What is a Balance Disorder?
Balance disorders are usually described in two categories. The first is dizziness, vertigo or motion intolerance. These problems may occur in acute or sharp attacks lasting only seconds, or sometimes for hours. This may simply be caused or worsened by rapid head movements, turning too quickly, or while walking or riding.

The second is a sense of imbalance, unsteadiness or what some people refer to as a loss of surefootedness.

Dizziness, Vertigo, and Motion Intolerance
The primary organ of balance (equilibrium) in the human body is located in the inner ear. The fluid-filled inner ear serves as both the sense organ for spatial orientation and head movement, as well as hearing. The inner ear is the body's gyroscope, telling the brain at all times where the head is in space. The balance portion of the inner ear is referred to as the labyrinth or vestibular system. It consists of three semi-circular canals, and other structures in each ear. It is the movement of the fluid through these canals which constantly informs the brain as to the direction and the speed at which the head is moving in. The vestibular system then directs the movement of the eyes to correspond with the head movement.

If for any reason there is an abnormal increase or decrease in the signal being sent to the brain from any of the balance canals, the brain will perceive this as an exaggeration or hallucination of motion. The result is what we commonly term dizziness or vertigo.

Changes in the equilibrium portion of the inner ear may be caused by illness, infection, disease, head trauma, or simply the natural aging process. For others, motion sickness may be traced to their early childhood and remain through adulthood. Motion intolerance may be in the form of a sense of exaggerated motion, especially while trying to focus the eyes, or an inability to watch moving objects while the person is stationary, such as an escalator or rapidly moving traffic.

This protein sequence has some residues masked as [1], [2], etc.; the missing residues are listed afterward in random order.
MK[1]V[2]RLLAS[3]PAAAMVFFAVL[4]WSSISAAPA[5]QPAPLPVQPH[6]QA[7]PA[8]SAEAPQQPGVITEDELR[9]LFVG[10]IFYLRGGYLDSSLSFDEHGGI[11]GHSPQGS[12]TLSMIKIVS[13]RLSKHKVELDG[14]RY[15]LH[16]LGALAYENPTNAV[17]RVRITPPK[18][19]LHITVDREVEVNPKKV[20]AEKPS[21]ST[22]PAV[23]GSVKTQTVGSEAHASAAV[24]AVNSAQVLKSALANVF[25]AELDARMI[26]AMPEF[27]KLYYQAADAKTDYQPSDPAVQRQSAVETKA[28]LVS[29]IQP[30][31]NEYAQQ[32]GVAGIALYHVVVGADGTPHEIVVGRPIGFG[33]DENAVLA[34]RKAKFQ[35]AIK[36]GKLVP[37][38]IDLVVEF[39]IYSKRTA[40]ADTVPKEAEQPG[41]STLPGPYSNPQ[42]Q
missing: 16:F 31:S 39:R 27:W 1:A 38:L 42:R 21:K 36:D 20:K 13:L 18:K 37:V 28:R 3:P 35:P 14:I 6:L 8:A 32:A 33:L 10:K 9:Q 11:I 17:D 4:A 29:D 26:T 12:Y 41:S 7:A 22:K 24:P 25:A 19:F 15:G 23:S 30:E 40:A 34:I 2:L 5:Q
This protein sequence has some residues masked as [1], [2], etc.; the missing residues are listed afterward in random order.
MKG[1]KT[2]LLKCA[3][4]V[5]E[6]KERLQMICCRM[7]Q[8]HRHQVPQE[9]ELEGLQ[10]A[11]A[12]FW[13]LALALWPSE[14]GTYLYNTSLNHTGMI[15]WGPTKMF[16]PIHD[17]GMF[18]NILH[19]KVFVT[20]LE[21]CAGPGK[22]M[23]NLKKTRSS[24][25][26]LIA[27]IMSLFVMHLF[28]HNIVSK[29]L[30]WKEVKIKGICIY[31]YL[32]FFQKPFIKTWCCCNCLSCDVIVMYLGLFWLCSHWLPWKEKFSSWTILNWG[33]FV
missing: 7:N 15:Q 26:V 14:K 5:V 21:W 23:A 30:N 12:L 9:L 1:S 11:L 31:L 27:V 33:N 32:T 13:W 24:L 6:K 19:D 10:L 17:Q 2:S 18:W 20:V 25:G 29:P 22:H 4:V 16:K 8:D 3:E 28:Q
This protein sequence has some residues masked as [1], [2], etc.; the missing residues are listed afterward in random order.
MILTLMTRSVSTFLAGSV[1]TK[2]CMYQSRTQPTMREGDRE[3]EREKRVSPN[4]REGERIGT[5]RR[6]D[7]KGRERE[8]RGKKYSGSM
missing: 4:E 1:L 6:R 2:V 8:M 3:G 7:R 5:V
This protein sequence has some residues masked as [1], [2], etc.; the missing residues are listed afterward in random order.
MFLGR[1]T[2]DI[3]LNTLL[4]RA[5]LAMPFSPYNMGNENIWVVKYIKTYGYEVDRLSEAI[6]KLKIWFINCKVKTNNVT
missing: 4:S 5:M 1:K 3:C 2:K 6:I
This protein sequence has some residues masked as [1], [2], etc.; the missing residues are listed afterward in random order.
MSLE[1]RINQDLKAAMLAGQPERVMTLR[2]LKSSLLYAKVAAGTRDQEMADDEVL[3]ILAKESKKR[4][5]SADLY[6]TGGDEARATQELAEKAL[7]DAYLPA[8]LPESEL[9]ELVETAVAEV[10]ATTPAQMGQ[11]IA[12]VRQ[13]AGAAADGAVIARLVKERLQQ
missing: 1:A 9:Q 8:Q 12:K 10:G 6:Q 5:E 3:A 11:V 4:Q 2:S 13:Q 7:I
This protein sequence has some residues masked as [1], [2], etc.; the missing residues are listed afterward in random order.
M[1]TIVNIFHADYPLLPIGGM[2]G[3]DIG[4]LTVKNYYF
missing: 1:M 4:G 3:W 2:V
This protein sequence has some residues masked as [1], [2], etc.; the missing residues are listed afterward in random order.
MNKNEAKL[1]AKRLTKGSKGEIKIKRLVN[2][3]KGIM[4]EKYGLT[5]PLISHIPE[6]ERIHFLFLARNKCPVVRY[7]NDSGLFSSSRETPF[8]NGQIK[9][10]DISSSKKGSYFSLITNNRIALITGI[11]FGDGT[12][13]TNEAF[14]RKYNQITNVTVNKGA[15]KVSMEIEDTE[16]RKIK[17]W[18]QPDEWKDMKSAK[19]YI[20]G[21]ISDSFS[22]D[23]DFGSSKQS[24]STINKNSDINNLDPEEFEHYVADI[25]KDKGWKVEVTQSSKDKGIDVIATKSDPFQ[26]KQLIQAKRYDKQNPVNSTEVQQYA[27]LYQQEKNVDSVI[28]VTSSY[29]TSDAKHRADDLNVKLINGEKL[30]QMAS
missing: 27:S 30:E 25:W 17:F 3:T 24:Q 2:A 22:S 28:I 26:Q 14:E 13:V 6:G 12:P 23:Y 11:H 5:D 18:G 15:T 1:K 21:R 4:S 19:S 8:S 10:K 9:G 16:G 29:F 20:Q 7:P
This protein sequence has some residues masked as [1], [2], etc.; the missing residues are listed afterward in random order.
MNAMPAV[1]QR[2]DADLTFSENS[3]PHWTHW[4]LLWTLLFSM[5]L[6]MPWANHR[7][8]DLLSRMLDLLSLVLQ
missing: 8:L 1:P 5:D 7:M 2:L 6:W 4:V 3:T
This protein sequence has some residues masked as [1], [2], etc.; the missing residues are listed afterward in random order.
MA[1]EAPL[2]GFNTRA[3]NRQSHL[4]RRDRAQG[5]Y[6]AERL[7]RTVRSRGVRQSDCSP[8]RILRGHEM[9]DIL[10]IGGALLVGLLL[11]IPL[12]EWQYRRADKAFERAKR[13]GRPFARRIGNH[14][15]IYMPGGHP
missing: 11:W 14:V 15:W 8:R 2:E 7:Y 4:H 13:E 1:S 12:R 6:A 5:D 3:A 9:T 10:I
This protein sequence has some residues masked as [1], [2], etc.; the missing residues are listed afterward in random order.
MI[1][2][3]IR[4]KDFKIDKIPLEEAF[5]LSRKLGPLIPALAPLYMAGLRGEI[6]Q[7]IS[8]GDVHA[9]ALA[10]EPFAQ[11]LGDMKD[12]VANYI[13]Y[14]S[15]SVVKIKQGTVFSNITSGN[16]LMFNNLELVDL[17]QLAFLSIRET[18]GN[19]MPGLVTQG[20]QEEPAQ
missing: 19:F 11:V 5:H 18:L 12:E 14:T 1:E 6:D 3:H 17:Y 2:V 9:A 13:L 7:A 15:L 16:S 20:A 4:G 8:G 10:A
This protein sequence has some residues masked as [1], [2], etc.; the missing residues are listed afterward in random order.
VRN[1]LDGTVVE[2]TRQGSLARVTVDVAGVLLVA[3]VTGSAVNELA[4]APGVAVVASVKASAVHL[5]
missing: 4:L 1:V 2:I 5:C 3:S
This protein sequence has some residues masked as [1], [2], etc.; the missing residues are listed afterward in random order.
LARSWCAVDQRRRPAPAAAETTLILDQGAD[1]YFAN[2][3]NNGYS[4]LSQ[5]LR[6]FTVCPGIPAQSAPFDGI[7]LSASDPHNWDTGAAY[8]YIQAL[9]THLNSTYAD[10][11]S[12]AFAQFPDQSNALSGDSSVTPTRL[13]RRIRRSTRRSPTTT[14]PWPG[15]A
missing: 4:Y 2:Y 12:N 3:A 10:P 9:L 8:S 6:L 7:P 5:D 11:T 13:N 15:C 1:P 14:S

Although symptoms may only last for several days, it is not uncommon for an improperly diagnosed or untreated symptom to linger for years. The good news is that according to the National Institute of Health - 90% of all causes of dizziness can be found with a thorough medical evaluation. 85% of balance and dizziness symptoms are caused by inner ear disturbance. The good news is that most balance problems can be treated medically, surgically, or with vestibular rehabilitation.

Loss of Balance and Unsteadiness
Loss of balance and unsteadiness are changes that are often seen with aging. The fear of falling is the number one health concern of individuals in their later years. This fear appears not to be unfounded as the National Institute of Health statistics indicate that balance related falls account for 50% of accidental deaths in the population over 65. In addition, nearly 300,000 hip fractures and 3 billion dollars in medical expenses are due to balance related falls.

Human equilibrium is a complex system which requires correct input from three sensory receptors; the inner ear, vision, and somatosensory, which is our body's position as it is perceived by our feet, ankles, muscles and joints. All three signals must then correspond and be correctly received by our central nervous system. The cerebellum, which is the motor control portion of the brain, must then execute the correct movement of our musculoskeletal system, so that we may maintain our center of gravity. If any one component of this complicated system does not work properly, then we will have a loss of balance or coordination.

The body's natural aging process may affect any one or all of these senses, as well as the central nervous system's ability to interpret them and then to react appropriately. It is not unusual to for someone who has fallen, to say that they saw the curb or step but that their body just wasn't able to react fast enough to keep their balance.

Lifeline's Vestibular Rehabilitation and Balance Retraining programs are helping mature adults reduce their risk of falling, and improve their body's balance and coordination. These programs are specially designed for the specific needs of the individual based on their strengths and weaknesses. The programs work in conjunction with the patient's health care provider so that it is coordinated with any other treatment or ongoing medical care.